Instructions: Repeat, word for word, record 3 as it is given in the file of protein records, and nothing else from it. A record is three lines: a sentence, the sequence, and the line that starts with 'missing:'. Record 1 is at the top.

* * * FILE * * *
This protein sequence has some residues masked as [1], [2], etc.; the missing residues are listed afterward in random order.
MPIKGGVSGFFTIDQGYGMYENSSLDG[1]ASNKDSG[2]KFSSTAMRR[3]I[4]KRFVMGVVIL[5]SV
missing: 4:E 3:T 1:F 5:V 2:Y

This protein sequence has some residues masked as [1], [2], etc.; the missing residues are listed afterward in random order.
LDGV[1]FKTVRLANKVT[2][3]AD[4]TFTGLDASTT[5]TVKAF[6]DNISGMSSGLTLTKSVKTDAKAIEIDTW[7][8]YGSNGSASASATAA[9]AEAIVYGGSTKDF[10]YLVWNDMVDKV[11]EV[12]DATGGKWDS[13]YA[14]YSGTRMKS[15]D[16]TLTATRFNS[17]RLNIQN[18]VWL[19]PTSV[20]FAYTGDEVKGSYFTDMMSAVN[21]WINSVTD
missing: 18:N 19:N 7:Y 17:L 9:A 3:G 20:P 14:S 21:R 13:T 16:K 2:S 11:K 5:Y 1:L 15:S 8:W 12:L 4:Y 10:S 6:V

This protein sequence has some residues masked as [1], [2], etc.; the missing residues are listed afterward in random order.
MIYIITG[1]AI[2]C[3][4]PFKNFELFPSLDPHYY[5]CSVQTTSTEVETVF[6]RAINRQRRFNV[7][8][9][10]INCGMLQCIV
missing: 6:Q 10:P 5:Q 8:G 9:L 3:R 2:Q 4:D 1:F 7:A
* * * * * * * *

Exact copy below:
This protein sequence has some residues masked as [1], [2], etc.; the missing residues are listed afterward in random order.
MIYIITG[1]AI[2]C[3][4]PFKNFELFPSLDPHYY[5]CSVQTTSTEVETVF[6]RAINRQRRFNV[7][8][9][10]INCGMLQCIV
missing: 6:Q 10:P 5:Q 8:G 9:L 3:R 2:Q 4:D 1:F 7:A